He further said that Dimapur district has a motherly responsibility when it comes to blood donation.

‘A chain of blood donors have started and although the situation is to a certain extent improving, it is still not sufficient,’ he said.

There are three government licensed blood banks in the state — Dimapur, Kohima and Mokokchung – while the license for Mon, Tuensang and Wokha is in pursuance. CIHSR in Dimapur also has a licensed blood bank. Other private hospitals and nursing home should also have a blood storage centre as per the norms.

Bridging the gap

Ninoto Zhimomi donating blood.

The World Health Organisation (WHO) suggests at least 1% of a region’s population should be donating blood for a sustainable blood ecosystem.

 Dr. Temsu opined that considering the fear and myth surrounding blood donation, it should start from the school-level where students are made aware of their blood group and the importance of blood donation.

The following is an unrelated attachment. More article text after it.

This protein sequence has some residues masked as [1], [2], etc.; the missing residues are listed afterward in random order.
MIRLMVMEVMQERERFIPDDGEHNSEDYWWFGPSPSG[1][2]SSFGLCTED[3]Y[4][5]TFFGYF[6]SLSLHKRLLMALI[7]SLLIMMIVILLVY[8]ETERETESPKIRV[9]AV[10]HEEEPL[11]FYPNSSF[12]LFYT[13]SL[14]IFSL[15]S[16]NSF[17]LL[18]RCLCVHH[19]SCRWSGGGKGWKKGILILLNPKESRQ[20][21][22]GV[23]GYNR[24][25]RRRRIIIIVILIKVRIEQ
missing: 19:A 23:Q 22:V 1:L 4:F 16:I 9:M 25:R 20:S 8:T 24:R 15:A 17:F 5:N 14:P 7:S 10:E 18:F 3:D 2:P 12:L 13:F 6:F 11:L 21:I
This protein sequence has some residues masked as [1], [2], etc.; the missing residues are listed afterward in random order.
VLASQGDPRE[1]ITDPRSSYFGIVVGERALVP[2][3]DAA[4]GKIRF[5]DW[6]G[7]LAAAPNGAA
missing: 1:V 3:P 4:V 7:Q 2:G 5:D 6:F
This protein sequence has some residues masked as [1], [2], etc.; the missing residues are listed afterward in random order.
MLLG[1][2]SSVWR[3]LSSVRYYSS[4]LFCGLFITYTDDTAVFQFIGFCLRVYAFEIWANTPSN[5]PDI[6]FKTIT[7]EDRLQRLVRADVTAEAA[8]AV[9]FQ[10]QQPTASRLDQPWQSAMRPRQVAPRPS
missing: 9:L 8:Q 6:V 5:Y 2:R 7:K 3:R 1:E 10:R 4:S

At college-level, blood donation should be a motivation so that the cause spreads for a future where we should seek to achieve zero deaths due to lack of access to blood, he said.

What blood donors have to say

A frequent blood donor, Ninoto Zhimomi, said that he started donating blood when he was studying in Uttar Pradesh. He has voluntarily donated blood 24 times (in record) and several other times (off record).

Zhimomi, who is also a part of the Network of Blood Donors group, said that although he realised the need for donating blood a bit late, he now donates every three months.

“It was at a moment when I came across people seeking out for blood that made me realise the need to donate. Also having read that Nagaland does not account for even 1% of blood donors made me donate frequently,” he said.

While donating blood without any expectations, he also tells the receiver’s family to do the same if they could when others are in need. He pointed out “there are some people who do not want to donate blood although they would want others to do so in times of their need. Networking is important, so I convey this message to the receivers”.